The Mind Buffet’s workshop and artist-in-residence series has so far included a calligraphy workshop (Zepeda is a well-known calligrapher) and a week of sewing, mending, and clothing modification with a costume designer from Seattle. “We’re hoping to engage kids and inspire them to create art,” Zepeda said, issuing an open invitation to artists and makers to suggest workshops and residencies.
Zepeda, who is the business’s adviser and self-proclaimed janitor (“from Janus, the Roman god of beginnings and ends and, through metaphor, doors and passageways,” the Mind Buffet website tells us), is an entrepreneur who started a company and did “small business ecosystem work” in Portland, Oregon, for years. Her husband, the Belsby girls’ maternal uncle, is on sabbatical this year from his job as a college professor and chose to spend it in the Methow Valley, so the couple is living here for the year. They will eventually return to their home in South Carolina, but Zepeda is hopeful that the Mind Buffet will continue under local leadership.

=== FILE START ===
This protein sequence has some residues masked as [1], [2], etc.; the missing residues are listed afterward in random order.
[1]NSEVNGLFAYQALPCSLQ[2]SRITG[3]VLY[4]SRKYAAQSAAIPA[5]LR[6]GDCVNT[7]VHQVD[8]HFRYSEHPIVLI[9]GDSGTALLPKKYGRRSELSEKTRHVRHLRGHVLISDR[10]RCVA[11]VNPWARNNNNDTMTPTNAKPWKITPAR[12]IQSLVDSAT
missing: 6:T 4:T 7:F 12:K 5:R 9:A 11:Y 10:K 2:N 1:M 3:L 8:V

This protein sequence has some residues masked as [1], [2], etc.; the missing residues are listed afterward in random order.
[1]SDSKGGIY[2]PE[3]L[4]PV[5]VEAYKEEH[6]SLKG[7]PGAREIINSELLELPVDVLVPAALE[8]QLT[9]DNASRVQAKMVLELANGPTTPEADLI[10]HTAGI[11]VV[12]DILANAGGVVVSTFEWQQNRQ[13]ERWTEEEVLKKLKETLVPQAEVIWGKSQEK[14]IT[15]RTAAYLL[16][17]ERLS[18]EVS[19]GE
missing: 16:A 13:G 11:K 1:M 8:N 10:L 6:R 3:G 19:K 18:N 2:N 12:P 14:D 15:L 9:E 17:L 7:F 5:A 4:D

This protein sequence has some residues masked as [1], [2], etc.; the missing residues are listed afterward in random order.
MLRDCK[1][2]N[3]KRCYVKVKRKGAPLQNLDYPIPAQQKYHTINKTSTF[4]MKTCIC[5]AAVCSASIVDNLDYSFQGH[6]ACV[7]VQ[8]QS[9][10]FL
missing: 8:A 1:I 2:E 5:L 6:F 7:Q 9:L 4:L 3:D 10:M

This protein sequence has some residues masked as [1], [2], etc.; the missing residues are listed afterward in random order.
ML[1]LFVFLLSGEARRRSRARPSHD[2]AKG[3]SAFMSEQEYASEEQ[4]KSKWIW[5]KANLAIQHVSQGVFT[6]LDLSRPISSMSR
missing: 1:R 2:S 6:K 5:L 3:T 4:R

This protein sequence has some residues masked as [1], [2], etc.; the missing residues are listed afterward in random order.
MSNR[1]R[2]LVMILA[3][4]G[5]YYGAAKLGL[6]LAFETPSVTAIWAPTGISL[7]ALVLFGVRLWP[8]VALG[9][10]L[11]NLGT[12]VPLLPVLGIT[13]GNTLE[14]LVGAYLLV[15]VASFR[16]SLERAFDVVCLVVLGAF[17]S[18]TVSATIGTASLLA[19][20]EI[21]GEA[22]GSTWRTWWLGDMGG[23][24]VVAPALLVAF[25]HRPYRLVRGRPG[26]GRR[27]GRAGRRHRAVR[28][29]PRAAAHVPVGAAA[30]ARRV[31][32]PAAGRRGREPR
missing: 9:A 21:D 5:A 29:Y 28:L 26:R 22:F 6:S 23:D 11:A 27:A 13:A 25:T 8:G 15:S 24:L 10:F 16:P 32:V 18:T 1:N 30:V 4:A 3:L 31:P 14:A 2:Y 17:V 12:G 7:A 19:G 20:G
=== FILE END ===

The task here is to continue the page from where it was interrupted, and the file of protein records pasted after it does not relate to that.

“Kids aren’t always given the chance to apply learning in real world situations,” Zepeda said. “Through the Mind Buffet, they’re learning the fundamentals of entrepreneurship. They’re learning to read financials, to understand systems of tracking inventory, to run sales reports. They’re learning about keeping a website up-to-date and running.”
Zepeda is passionate in particular about female entrepreneurship. “Women are the fastest-growing sector of entrepreneurs. A successful small business is the fastest path to economic liberation,” she said. She also believes that all strong communities embrace small businesses and is “excited about how the Mind Buffet can contribute to the local economy.”
COVID can’t claim the credit for the Belsby girls’ creativity, but it’s clear that the pandemic gave them the mental space necessary for the Mind Buffet. Now, the Belsby girls say, they realize how much they’re learning. “It has just given us so many great things for our minds to absorb,” Ayla said.
For Zepeda, the endeavor is equally rewarding. She said, “Just look at kids – look where their creativity and imagination can carry them.”
The Mind Buffet is open weekdays from 3-6 p.m. Learn more at http://www.themindbuffet.com.